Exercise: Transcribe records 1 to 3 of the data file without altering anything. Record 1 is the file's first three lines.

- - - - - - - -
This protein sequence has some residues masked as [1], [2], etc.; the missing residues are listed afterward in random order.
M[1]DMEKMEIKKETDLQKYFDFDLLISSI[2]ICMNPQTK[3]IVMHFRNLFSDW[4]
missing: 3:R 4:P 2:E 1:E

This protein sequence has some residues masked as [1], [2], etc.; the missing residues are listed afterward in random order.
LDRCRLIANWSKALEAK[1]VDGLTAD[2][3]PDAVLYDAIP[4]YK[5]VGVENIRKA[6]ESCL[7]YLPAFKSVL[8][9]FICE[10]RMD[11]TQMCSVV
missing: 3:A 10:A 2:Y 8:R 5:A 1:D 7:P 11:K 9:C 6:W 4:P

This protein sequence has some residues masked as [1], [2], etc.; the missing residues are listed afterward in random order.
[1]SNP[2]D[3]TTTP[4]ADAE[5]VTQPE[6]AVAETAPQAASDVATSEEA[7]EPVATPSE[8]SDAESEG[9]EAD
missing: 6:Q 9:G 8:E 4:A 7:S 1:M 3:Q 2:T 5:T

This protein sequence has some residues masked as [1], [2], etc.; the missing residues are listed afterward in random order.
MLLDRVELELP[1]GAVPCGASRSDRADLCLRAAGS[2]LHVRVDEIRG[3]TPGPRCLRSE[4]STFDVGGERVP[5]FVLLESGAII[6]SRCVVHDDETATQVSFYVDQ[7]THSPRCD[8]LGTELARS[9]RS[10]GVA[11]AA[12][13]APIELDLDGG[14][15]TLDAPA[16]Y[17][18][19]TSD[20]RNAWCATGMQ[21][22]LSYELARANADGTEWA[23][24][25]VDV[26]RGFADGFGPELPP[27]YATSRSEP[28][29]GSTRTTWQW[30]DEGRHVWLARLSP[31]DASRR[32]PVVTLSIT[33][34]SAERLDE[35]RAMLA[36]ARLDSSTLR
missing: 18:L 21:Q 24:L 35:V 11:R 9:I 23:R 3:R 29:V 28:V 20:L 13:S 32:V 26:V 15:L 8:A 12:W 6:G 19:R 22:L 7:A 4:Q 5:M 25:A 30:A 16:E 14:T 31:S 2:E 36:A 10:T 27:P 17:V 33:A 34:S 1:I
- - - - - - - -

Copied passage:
This protein sequence has some residues masked as [1], [2], etc.; the missing residues are listed afterward in random order.
M[1]DMEKMEIKKETDLQKYFDFDLLISSI[2]ICMNPQTK[3]IVMHFRNLFSDW[4]
missing: 3:R 4:P 2:E 1:E

This protein sequence has some residues masked as [1], [2], etc.; the missing residues are listed afterward in random order.
LDRCRLIANWSKALEAK[1]VDGLTAD[2][3]PDAVLYDAIP[4]YK[5]VGVENIRKA[6]ESCL[7]YLPAFKSVL[8][9]FICE[10]RMD[11]TQMCSVV
missing: 3:A 10:A 2:Y 8:R 5:A 1:D 7:P 11:K 9:C 6:W 4:P

This protein sequence has some residues masked as [1], [2], etc.; the missing residues are listed afterward in random order.
[1]SNP[2]D[3]TTTP[4]ADAE[5]VTQPE[6]AVAETAPQAASDVATSEEA[7]EPVATPSE[8]SDAESEG[9]EAD
missing: 6:Q 9:G 8:E 4:A 7:S 1:M 3:Q 2:T 5:T